Since going Primal last summer, my vegan buddy and I have some very explicit differences of opinion. I’m sure you can guess where they come up. Where we agree though is on the subject of sugar, especially refined sugar (syrups, honey, HFCS, table sugar, etc). Neither of us eat the stuff as a rule, but we have different reasons for avoiding it. I give the standard list and his main contention is that sugar compromises the immune system. Is this true? Does eating sugar actually suppress the immune system? I’ve heard this before, but have yet to see hard proof. Thanks.
Thanks for the question. We already know sugar should be limited in the human diet. Most people can agree with that. Here are but a few of its effects on our physiologies. Fun stuff!
All that would be plenty justification for anyone to cut sugar from their diet, wouldn’t you agree? I mean, who wants glycated lipids wedging themselves between endothelial walls, or a cascade of inflammatory responses leading to weight gain and insulin resistance, or a bed of happy, hungry cancer cells enjoying a steady supply of food? Not me.
But you were wondering whether sugar really suppresses the immune system. It’s a charge often levied against the humble ivory granules, and, perhaps owing to their despicable record, it’s stuck. Sugar is an easy target to pick on, and it’s a sticky substance (at least when wet), so things stick.
As to whether sugar directly impacts the immune response, there is evidence that it does play a role: the often-cited 1973 neutrophilic phagocytosis study out of Loma Linda University. Neutrophils are small white blood cells, about 9 or 10 µm in diameter. They’re also the most abundant white blood cell, or leukocyte, in the body. Good thing, too, because they play a crucial role in the defense of the multicellular organism (that’s us). Neutrophilic phagocytosis is the process by which offensive microbes are dispatched by neutrophils.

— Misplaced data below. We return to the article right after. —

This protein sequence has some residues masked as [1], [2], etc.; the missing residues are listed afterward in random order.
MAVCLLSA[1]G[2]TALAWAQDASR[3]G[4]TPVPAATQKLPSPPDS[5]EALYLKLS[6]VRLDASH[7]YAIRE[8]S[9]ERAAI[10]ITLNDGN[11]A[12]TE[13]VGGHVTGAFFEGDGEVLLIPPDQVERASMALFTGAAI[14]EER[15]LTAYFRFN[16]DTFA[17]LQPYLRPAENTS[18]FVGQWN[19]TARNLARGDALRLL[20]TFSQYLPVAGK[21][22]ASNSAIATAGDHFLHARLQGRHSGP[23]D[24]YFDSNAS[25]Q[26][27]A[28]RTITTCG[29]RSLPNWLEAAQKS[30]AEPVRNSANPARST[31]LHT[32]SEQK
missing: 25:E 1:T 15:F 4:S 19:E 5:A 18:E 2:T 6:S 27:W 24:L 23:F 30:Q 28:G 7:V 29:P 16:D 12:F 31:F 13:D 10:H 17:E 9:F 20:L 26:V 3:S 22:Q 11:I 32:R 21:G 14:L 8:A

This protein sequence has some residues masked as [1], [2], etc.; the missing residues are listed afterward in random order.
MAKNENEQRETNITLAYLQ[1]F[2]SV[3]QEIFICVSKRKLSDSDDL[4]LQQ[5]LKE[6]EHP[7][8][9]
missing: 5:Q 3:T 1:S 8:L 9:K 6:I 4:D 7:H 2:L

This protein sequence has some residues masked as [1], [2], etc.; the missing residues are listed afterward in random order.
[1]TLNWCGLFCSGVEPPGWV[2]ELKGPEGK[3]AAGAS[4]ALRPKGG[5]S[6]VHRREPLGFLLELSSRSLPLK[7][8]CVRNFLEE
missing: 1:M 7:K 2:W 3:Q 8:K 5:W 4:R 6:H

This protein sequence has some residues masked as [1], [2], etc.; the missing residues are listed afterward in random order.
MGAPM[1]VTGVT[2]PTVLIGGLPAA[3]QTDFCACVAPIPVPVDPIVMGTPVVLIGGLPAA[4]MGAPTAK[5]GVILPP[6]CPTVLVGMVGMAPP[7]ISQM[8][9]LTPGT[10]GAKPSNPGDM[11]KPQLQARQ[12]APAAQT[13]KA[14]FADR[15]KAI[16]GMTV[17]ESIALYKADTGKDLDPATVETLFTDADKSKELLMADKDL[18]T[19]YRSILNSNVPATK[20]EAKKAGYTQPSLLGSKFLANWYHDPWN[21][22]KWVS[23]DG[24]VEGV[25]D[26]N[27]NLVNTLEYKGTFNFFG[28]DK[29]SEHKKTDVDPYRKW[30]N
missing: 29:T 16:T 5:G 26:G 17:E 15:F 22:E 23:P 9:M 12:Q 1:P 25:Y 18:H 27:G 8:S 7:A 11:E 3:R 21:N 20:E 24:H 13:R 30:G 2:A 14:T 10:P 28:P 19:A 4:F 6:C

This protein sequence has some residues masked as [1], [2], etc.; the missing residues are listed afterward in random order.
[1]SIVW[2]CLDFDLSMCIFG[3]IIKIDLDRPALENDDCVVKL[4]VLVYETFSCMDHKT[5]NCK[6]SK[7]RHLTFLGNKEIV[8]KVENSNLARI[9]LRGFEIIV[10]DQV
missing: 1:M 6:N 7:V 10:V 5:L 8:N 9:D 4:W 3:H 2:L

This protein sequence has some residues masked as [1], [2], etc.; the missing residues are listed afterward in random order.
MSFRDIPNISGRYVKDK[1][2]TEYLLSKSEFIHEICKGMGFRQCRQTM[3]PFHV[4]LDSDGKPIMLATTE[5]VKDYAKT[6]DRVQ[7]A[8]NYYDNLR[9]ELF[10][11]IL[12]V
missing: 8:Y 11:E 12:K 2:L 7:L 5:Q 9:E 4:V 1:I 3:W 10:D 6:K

The Loma Linda study observed the effect of sugar ingestion upon neutrophilic activity. After an overnight fast, subjects were administered oral 100 gram portions of either glucose, fructose, sucrose, honey, or orange juice. Blood was drawn before and after administration of the sugar, then mixed with a shot of staphylococcus epidermidis (a fairly common bacterial strain that can be virulent in compromised immune systems) to determine the neutrophilic phagocytosis response. After ingestion of sugar (but not starch), the phagocytic index (a rough measurement of the neutrophilic response) was significantly decreased, while fasting significantly increased the response. Sugar eating didn’t decrease the number of neutrophils; it simply decreased their responsiveness.
It isn’t exactly clear that sugar and sugar alone exerts a neutrophilic-dampening effect on our immune system. I’m inclined to think that the neutrophils aren’t lying dormant, befuddled and entranced by the fructose. Instead, I’m thinking they’re occupied by the rapid influx of twenty teaspoons of sugar into the body. Let me rephrase that: they’re occupied by the effects of the rapid influx of sugar. To understand what I mean, look at the start of this post. Check out all those negative, inflammatory effects sugar has on our body, and think about how twenty teaspoons of sudden sugar might necessitate an inflammatory response to deal with them all.